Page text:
In face of the political world of the Hellenes, I will not hide thosephenomena of the present in which I believe I discern dangerousatrophies of the political sphere equally critical for art and society.If there should exist men, who as it were through birth are placedoutside the national-and State-instincts, who consequently have toesteem the State only in so far as they conceive that it coincideswith their own interest, then such men will necessarily imagine as theultimate political aim the most undisturbed collateral existence ofgreat political communities possible, which they might be permittedto pursue their own purposes without restriction. With this idea intheir heads they will promote that policy which will offer thegreatest security to these purposes; whereas it is unthinkable, thatthey, against their intentions, guided perhaps by an unconsciousinstinct, should sacrifice themselves for the State-tendency,unthinkable because they lack that very instinct. All other citizensof the State are in the dark about what Nature intends with herState-instinct within them, and they follow blindly; only those whostand outside this instinct know what they want from the State andwhat the State is to grant them. Therefore it is almost unavoidablethat such men should gain great influence in the State because theyare allowed to consider it as a means, whereas all the others underthe sway of those unconscious purposes of the State are themselvesonly means for the fulfilment of the State-purpose. In order now toattain, through the medium of the State,[Pg 14] the highest furtheranceof their selfish aims, it is above all necessary, that the State bewholly freed from those awfully incalculable war-convulsions so thatit may be used rationally; and thereby they strive with all theirmight for a condition of things in which war is an impossibility. Forthat purpose the thing to do is first to curtail and to enfeeble thepolitical separatisms and factions and through the establishment oflarge equipoised State-bodies and the mutual safeguarding of themto make the successful result of an aggressive war and consequentlywar itself the greatest improbability; as on the other hand they willendeavour to wrest the question of war and peace from the decision ofindividual lords, in order to be able rather to appeal to the egoismof the masses or their representatives; for which purpose they againneed slowly to dissolve the monarchic instincts of the nations. Thispurpose they attain best through the most general promulgation ofthe liberal optimistic view of the world, which has its roots in thedoctrines of French Rationalism and the French Revolution, i.e., ina wholly un-Germanic, genuinely neo-Latin shallow and unmetaphysicalphilosophy. I cannot help seeing in the prevailing internationalmovements of the present day, and the simultaneous promulgation ofuniversal suffrage, the effects of the fear of war above everythingelse, yea I behold behind these movements, those truly internationalhomeless money-hermits, as the really alarmed, who, with theirnatural lack of the State-instinct, have learnt to abuse politics asa means of the Exchange, and State and Society as an apparatus fortheir own[Pg 15] enrichment. Against the deviation of the State-tendencyinto a money-tendency, to be feared from this side, the only remedyis war and once again war, in the emotions of which this at leastbecomes obvious, that the State is not founded upon the fear of thewar-demon, as a protective institution for egoistic individuals, butin love to fatherland and prince, it produces an ethical impulse,indicative of a much higher destiny. If I therefore designate as adangerous and characteristic sign of the present political situationthe application of revolutionary thought in the service of a selfishState-less money-aristocracy, if at the same time I conceive of theenormous dissemination of liberal optimism as the result of modernfinancial affairs fallen into strange hands, and if I imagine all evilsof social conditions together with the necessary decay of the arts tohave either germinated from that root or grown together with it, onewill have to pardon my occasionally chanting a Pæan on war. Horriblyclangs its silvery bow; and although it comes along like the night,war is nevertheless Apollo, the true divinity for consecrating andpurifying the State. First of all, however, as is said in the beginningof the "Iliad," he lets fly his arrow on the mules and dogs. Then hestrikes the men themselves, and everywhere pyres break into flames.Be it then pronounced that war is just as much a necessity for theState as the slave is for society, and who can avoid this verdict ifhe honestly asks himself about the causes of the never-equalled Greekart-perfection?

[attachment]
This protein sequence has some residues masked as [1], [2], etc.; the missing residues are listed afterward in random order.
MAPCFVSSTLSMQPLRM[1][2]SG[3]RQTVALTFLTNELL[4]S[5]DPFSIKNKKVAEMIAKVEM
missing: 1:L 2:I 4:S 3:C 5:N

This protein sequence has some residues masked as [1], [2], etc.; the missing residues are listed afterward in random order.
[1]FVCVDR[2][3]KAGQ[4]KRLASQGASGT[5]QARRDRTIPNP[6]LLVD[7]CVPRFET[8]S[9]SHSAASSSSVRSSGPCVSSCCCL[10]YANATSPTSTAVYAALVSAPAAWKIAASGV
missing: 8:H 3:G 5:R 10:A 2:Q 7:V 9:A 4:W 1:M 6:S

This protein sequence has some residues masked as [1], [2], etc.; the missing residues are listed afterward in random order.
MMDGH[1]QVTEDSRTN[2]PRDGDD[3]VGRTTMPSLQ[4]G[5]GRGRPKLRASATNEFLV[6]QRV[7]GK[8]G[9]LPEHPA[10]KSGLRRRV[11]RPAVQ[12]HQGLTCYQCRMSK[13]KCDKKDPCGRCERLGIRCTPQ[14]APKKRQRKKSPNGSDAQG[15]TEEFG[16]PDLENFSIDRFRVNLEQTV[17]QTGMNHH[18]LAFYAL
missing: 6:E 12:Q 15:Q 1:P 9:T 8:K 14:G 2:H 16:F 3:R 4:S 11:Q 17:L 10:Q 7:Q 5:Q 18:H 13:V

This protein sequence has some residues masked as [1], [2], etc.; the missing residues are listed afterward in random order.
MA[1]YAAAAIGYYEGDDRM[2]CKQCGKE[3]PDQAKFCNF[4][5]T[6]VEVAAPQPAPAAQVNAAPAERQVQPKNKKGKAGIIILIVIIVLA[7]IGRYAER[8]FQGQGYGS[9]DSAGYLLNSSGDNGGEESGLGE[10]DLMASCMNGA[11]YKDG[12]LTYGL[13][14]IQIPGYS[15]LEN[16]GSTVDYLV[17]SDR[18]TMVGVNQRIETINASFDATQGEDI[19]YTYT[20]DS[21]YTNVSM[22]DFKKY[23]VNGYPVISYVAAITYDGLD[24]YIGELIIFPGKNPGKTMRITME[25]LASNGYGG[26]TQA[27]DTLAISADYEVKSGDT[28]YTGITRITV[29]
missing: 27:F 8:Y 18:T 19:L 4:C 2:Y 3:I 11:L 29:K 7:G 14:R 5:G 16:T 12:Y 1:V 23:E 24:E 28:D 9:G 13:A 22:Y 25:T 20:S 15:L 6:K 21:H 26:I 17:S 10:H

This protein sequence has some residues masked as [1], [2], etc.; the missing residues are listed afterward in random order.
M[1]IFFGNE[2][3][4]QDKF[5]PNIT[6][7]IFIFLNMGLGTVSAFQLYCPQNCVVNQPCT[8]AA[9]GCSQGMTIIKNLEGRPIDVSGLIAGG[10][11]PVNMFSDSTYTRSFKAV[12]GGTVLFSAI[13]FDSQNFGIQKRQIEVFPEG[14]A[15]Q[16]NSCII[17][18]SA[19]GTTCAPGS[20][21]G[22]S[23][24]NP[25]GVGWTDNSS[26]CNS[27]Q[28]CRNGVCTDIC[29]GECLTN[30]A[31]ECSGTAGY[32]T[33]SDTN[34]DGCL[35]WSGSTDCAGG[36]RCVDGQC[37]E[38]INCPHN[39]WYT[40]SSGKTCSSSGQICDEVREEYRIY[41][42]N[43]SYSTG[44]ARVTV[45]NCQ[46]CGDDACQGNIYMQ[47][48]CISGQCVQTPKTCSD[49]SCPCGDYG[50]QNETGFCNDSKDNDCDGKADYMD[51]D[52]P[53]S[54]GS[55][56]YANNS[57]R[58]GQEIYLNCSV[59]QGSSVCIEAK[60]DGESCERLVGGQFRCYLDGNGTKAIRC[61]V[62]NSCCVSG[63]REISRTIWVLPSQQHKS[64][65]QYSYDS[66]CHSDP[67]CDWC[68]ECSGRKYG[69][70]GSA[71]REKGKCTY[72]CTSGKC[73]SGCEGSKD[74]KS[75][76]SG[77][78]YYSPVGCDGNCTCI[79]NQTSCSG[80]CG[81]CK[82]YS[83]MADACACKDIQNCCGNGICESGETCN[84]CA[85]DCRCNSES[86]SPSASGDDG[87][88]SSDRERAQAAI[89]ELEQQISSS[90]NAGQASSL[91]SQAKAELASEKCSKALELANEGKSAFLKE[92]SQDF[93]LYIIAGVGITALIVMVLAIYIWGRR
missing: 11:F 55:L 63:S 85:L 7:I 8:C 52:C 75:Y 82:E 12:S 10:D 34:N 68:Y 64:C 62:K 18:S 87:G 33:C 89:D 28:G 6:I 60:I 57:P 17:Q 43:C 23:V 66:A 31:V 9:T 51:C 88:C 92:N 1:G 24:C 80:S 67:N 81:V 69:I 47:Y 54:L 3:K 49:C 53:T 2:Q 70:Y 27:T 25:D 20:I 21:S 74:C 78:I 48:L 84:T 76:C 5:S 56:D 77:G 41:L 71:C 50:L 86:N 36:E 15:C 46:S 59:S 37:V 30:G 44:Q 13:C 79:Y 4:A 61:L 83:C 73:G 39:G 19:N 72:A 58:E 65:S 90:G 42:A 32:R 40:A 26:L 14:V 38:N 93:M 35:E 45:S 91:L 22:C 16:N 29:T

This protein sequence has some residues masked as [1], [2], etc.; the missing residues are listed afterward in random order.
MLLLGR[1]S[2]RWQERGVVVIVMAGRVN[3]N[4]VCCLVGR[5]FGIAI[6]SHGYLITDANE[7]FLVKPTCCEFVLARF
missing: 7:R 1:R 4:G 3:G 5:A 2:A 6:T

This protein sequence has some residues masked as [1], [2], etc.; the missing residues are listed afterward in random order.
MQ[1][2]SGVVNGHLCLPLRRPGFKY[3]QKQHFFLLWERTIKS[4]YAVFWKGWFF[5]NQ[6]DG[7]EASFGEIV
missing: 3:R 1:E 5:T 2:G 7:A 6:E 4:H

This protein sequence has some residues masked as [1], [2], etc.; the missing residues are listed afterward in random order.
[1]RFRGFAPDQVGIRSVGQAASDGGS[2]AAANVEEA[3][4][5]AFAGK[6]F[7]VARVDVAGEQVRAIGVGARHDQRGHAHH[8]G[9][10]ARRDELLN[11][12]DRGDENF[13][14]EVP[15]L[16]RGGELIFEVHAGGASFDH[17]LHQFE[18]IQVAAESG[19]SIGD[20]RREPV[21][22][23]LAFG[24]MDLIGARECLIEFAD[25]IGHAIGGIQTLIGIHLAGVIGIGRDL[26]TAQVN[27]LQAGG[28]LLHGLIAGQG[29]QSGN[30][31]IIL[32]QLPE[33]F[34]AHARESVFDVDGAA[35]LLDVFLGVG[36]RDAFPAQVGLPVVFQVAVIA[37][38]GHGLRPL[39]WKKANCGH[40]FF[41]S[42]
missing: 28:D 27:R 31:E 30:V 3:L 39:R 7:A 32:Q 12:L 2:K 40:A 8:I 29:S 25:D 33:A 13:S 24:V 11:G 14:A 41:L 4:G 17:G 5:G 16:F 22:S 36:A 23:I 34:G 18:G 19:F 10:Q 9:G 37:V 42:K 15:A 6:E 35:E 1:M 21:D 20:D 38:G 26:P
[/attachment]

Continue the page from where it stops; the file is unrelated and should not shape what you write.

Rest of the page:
[Pg 21]Just as Plato from disguises and obscurities brought to light theinnermost purpose of the State, so also he conceived the chief causeof the position of the Hellenic Woman with regard to the State; inboth cases he saw in what existed around him the image of the ideasmanifested to him, and of these ideas of course the actual was only ahazy picture and phantasmagoria. He who according to the usual customconsiders the position of the Hellenic Woman to be altogether unworthyand repugnant to humanity, must also turn with this reproach againstthe Platonic conception of this position; for, as it were, the existingforms were only precisely set forth in this latter conception. Heretherefore our question repeats itself: should not the nature and theposition of the Hellenic Woman have a necessary relation to the goalsof the Hellenic Will?

But what will the opera mean as "dramatic" music, in its possiblyfarthest distance from pure music, efficient in itself, and purelyDionysean? Let us imagine a passionate drama full of incidents whichcarries away the spectator, and which is already sure of successby its plot: what will "dramatic" music be able to add, if it doesnot take away something? Firstly, it will take away much: for inevery moment where for once the Dionysean power of music strikesthe listener, the eye is dimmed that sees the action, the eye thatbecame absorbed in the individuals appearing before it: the listenernow forgets the drama and becomes alive again to it only when theDionysean spell over him has been broken. In so far, however, as musicmakes the listener forget the drama, it is not yet "dramatic" music:but what kind of music is that which is not allowed to exerciseany Dionysean power over the listener? And how is it possible? It ispossible[Pg 45] as purely conventional symbolism, out of which conventionhas sucked all natural strength: as music which has diminished tosymbols of remembrance: and its effect aims at reminding the spectatorof something, which at the sight of the drama must not escape him lesthe should misunderstand it: as a trumpet signal is an invitation forthe horse to trot. Lastly, before the drama commenced and in interludesor during tedious passages, doubtful as to dramatic effect, yea,even in its highest moments, there would still be permitted anotherspecies of remembrance-music, no longer purely conventional, namelyemotional-music, music, as a stimulant to dull or wearied nerves.I am able to distinguish in the so-called dramatic music these twoelements only: a conventional rhetoric and remembrance-music, and asensational music with an effect essentially physical: and thus itvacillates between the noise of the drum and the signal-horn, likethe mood of the warrior who goes into the battle. But now the mind,regaling itself on pure music and educated through comparison, demandsa masquerade for those two wrong tendencies of music; "Remembrance"and "Emotion" are to be played, but in good music, which must bein itself enjoyable, yea, valuable; what despair for the dramaticmusician, who must mask the big drum by good music, which, however,must nevertheless have no purely musical, but only a stimulatingeffect! And now comes the great Philistine public nodding its thousandheads and enjoys this "dramatic music" which is ever ashamed of itself,enjoys it to the very last morsel, without perceiving anything of itsshame and embarrassment.[Pg 46] Rather the public feels its skin agreeablytickled, for indeed homage is being rendered in all forms and ways tothe public! To the pleasure-hunting, dull-eyed sensualist, who needsexcitement, to the conceited "educated person" who has accustomedhimself to good drama and good music as to good food, without after allmaking much out of it, to the forgetful and absent-minded egoist, whomust be led back to the work of art with force and with signal-hornsbecause selfish plans continually pass through his mind aiming atgain or pleasure. Woe-begone dramatic musicians! "Draw near and viewyour Patrons' faces! The half are coarse, the half are cold." "Whyshould you rack, poor foolish Bards, for ends like these the graciousMuses?"[2] And that the muses are tormented, even tortured and flayed,these veracious miserable ones do not themselves deny! 041b061a72